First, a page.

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Policies must share blame

Re: Threats to social workers cited (April 9). I find it sad and ironic that the Manitoba Government and General Employees Union is able to argue for the safety of its members and past members while no one was willing to monitor the safety of little Phoenix.

This, after she was "repatriated" with her family following her removal from care and protection of a foster home to a life of torture and ultimate death.

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It's hard to rationalize. Provincial policies of putting the family's wishes ahead of the care and safety of children are as much to blame as the total abandonment of kids in these situations.




Katz deserves tickets

Re: Katz takes low road (Letters, April 9). As the civic leader in Winnipeg, our mayor should be afforded every opportunity to attend in an official capacity any major civic function in the city.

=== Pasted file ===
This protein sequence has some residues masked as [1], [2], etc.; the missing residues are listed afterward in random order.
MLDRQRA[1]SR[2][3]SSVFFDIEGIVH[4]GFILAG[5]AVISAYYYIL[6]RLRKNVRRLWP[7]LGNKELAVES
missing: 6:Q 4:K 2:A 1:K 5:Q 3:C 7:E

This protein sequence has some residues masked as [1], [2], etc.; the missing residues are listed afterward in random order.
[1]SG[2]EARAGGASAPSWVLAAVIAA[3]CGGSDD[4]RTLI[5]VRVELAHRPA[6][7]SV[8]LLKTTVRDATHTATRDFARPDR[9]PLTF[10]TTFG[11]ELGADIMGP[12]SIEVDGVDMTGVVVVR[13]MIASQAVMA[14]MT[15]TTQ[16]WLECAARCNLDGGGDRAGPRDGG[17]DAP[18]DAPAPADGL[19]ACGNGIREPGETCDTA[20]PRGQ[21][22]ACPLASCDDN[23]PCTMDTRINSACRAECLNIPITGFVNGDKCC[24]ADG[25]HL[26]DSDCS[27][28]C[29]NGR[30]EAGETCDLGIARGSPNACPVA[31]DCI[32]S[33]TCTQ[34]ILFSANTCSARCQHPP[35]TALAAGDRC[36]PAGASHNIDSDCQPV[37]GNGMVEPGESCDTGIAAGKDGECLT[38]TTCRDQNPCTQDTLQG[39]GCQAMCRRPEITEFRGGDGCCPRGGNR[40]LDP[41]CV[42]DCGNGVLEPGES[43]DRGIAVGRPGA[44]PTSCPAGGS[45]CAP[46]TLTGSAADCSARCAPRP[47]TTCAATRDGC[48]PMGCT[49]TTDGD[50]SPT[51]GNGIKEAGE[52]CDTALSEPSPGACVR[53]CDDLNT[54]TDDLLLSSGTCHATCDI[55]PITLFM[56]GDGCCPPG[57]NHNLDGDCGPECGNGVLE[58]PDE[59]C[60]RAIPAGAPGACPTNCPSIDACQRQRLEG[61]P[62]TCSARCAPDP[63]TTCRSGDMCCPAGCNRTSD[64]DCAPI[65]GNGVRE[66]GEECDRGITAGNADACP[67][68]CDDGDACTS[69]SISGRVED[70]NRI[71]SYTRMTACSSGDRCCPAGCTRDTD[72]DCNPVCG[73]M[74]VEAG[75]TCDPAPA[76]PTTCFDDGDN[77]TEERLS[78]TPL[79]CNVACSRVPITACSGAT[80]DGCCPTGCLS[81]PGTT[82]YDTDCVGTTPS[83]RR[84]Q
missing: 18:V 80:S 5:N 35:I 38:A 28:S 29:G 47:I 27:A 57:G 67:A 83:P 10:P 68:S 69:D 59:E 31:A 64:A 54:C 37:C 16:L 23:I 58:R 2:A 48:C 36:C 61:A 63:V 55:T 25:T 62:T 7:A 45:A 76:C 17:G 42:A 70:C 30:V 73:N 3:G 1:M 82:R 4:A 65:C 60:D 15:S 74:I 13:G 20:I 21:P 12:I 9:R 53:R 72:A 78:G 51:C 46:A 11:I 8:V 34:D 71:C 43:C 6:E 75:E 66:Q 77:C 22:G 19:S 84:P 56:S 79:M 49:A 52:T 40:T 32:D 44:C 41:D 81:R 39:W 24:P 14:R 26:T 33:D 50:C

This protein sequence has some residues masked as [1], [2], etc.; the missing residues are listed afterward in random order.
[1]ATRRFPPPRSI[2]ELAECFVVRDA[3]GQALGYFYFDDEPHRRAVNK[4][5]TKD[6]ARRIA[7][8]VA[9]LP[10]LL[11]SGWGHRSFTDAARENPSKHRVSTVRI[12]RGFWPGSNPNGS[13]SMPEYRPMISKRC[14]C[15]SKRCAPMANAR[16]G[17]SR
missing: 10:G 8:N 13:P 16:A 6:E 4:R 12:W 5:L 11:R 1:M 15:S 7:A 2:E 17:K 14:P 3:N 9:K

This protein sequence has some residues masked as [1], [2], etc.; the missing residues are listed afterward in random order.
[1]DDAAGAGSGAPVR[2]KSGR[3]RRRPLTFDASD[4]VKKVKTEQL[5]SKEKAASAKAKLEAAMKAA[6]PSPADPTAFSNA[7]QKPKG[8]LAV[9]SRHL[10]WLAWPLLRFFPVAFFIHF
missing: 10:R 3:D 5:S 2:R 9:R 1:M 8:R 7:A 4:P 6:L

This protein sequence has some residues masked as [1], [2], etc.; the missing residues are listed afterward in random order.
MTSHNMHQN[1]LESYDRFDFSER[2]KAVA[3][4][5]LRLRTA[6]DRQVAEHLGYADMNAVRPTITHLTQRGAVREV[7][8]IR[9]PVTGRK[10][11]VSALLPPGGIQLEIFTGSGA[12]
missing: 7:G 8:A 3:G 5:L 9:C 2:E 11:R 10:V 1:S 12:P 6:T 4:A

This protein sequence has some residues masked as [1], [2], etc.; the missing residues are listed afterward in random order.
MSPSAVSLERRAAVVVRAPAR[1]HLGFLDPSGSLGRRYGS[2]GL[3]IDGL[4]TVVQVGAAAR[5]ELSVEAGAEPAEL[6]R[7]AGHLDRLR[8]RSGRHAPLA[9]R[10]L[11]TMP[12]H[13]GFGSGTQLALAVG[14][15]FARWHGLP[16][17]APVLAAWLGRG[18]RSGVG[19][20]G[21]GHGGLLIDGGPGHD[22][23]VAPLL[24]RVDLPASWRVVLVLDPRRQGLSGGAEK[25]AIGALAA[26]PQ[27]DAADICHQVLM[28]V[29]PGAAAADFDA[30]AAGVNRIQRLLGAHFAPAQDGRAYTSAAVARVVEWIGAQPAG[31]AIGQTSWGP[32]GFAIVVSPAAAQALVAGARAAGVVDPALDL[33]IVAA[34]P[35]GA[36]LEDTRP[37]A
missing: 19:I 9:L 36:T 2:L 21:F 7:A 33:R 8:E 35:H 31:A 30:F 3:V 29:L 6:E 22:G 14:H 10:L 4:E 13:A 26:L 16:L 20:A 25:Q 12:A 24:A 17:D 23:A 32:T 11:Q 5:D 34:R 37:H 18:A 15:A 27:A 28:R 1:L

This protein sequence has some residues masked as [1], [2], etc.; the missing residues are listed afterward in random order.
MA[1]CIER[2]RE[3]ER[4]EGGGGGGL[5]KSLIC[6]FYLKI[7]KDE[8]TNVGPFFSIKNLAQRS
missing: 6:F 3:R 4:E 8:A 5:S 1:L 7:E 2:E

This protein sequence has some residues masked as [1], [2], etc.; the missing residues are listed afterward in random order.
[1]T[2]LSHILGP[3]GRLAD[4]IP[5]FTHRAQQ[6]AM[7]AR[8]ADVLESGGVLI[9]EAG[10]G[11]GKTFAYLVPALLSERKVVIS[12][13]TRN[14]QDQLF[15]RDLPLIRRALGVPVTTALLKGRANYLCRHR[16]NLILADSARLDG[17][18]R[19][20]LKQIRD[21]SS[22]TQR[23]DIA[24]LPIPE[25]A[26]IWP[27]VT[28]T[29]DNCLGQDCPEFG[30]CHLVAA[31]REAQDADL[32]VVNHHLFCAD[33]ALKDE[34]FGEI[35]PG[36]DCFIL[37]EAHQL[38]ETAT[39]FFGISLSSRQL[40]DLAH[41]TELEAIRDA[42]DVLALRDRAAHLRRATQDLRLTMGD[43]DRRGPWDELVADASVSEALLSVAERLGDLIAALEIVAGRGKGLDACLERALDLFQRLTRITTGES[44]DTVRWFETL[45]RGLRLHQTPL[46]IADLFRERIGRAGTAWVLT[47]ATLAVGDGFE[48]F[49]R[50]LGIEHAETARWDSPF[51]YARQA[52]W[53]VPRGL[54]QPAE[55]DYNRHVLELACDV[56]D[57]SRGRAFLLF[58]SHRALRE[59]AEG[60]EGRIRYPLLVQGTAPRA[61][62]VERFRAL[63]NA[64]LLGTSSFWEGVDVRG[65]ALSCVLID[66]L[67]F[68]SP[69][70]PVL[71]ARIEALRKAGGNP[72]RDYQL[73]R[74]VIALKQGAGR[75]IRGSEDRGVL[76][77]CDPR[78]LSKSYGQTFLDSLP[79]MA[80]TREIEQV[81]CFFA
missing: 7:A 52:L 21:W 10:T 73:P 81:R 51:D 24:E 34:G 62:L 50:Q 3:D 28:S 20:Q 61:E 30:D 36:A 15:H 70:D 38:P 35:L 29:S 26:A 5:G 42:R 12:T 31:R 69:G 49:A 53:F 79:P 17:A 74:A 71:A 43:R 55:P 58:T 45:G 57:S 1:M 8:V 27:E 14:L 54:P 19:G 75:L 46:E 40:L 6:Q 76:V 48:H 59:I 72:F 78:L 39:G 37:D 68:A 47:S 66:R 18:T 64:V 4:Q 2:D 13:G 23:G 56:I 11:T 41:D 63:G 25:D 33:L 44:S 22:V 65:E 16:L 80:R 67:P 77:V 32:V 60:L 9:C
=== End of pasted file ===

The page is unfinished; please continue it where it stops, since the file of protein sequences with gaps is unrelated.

This would apply to all sporting events, including games with the Bombers, the Goldeyes and the Jets. Especially the Bombers, as they are a community-owned team and will soon be playing in a stadium that is partially funded by the city.

And if that still isn't good enough for the cheapskates in the city, then he deserves the tickets as a job perk, like many other CEOs enjoy. He is the city mayor, our CEO, for crying out loud. Cut him some slack.




Keep your gas tax

Re: Katz eyes gas tax to fund rapid transit (April 7). I'm concerned Sam Katz doesn't understand what adding more tax to already outrageous gas prices will do to our economy.